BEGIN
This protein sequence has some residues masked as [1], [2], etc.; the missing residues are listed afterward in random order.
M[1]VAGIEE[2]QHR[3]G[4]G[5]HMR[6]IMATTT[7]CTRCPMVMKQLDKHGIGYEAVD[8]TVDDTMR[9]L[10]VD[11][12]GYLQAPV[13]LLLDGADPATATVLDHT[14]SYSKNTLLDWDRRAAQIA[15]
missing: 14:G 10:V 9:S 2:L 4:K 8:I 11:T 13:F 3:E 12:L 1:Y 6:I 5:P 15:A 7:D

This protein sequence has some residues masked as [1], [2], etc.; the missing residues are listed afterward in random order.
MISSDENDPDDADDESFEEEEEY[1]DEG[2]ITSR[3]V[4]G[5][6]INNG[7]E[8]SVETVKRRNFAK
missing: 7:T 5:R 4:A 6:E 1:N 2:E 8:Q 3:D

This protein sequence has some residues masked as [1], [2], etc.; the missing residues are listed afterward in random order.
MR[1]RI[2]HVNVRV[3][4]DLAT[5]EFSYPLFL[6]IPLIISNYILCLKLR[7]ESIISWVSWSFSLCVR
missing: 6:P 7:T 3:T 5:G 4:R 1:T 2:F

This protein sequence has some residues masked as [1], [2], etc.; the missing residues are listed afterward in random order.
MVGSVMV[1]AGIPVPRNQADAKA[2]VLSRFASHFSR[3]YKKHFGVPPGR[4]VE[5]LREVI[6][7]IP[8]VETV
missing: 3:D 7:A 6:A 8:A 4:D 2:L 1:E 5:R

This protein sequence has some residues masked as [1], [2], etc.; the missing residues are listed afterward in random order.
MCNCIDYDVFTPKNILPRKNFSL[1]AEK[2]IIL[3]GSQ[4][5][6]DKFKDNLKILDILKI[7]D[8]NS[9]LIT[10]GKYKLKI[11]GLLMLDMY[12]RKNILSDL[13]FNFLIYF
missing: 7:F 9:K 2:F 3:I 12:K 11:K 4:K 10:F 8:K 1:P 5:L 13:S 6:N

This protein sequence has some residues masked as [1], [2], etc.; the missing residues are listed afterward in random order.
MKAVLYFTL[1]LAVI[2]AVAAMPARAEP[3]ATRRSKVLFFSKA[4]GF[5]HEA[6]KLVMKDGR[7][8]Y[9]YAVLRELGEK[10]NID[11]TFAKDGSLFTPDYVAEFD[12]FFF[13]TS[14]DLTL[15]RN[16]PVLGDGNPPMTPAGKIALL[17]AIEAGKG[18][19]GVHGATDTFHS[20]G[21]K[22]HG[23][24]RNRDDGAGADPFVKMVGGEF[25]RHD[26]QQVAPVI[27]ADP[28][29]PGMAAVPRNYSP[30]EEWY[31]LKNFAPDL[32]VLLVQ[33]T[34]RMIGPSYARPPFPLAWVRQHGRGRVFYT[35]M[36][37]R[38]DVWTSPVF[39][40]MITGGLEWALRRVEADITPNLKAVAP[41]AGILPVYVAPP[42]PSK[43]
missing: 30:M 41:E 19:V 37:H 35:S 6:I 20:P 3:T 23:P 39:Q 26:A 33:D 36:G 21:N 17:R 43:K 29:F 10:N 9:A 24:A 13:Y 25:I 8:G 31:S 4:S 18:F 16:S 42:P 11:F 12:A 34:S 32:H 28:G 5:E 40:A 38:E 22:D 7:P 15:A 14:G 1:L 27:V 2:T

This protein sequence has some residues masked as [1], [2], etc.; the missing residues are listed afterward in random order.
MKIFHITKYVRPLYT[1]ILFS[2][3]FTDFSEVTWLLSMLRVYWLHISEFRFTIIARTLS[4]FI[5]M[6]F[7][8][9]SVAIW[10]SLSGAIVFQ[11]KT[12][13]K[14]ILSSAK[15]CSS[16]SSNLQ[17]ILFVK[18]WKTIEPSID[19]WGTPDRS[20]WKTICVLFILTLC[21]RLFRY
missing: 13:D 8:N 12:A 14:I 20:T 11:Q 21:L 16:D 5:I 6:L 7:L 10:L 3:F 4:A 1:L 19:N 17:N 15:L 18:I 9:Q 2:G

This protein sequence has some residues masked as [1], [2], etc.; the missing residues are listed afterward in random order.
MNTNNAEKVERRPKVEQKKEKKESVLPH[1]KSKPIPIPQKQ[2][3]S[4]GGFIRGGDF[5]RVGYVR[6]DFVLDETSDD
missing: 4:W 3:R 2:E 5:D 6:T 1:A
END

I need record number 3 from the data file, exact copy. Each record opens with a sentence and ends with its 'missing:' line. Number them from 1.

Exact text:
This protein sequence has some residues masked as [1], [2], etc.; the missing residues are listed afterward in random order.
MR[1]RI[2]HVNVRV[3][4]DLAT[5]EFSYPLFL[6]IPLIISNYILCLKLR[7]ESIISWVSWSFSLCVR
missing: 6:P 7:T 3:T 5:G 4:R 1:T 2:F